Monday, November 9, 2015


     I have an extremely busy day ahead of me – parish work, mostly – so please accept these few scribblings in place of my usual War and Peace length diatribe.

     1. A Suspicious Death In Idaho.

     Courtesy of WRSA, we have this disturbing story from Idaho:

     The family of an Adams County rancher involved in an encounter with two sheriff’s deputies says the deputies killed him in a “completely unjustified” shooting.

     Survivors of Jack Yantis, the 62-year-old who died a week ago in the darkness on U.S. 95 north of Council, say they will pursue claims against Adams County for Yantis’ death.

     Please read the whole thing. The family’s accounts have the ring of truth about them. Were the Adams County cops wearing body-cameras? The article doesn’t say. However, it does give us this statement from the Idaho State Police:

     “ISP reassures those involved in this incident, their families and the public at large, that they are committed to complete a thorough investigation into this incident to determine exactly what transpired,” spokeswoman Teresa Baker said in a news release last week.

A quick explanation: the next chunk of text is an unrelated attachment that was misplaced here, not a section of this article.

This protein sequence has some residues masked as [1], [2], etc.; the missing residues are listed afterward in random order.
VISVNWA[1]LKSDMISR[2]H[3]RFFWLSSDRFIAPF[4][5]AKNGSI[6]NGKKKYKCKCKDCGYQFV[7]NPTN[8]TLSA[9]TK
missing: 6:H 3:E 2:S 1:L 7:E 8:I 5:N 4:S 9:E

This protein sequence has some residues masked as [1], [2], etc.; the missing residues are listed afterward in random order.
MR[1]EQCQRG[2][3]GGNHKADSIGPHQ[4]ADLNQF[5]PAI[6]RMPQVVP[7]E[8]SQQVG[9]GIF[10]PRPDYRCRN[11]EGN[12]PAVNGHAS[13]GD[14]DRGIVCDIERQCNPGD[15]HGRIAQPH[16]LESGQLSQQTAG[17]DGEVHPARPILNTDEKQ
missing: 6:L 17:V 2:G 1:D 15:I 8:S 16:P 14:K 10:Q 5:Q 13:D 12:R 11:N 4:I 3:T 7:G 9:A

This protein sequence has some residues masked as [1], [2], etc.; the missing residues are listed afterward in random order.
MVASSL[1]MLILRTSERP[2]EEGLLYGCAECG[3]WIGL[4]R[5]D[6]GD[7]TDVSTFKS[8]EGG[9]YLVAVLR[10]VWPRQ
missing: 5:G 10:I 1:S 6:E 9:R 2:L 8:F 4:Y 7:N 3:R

“ISP detectives are continuing to conduct interviews and are methodically examining each piece of evidence. Physical evidence will be sent to forensic labs for analysis in hopes of revealing further facts that will help piece together the events that unfolded that night.

     “The testing of forensic evidence and an investigation of this nature takes time, and ISP and the Adams County Sheriff’s Office request patience as the investigation process continues. There will not be any information or comments on the evidence involved in this incident until the investigation is complete.”

     My question: if there are large differences between the Yantis family members’ accounts and the “official” version purveyed after the ISP’s “thorough investigation,” how will we choose which one to believe? Is there any basis for that decision that could be defended as superior to all others?

     UPDATE: WRSA has more. Please read it all.

     2. What Is The Education System’s Purpose?

     This article sheds new light and asks extremely compelling questions. The passage I found most revealing: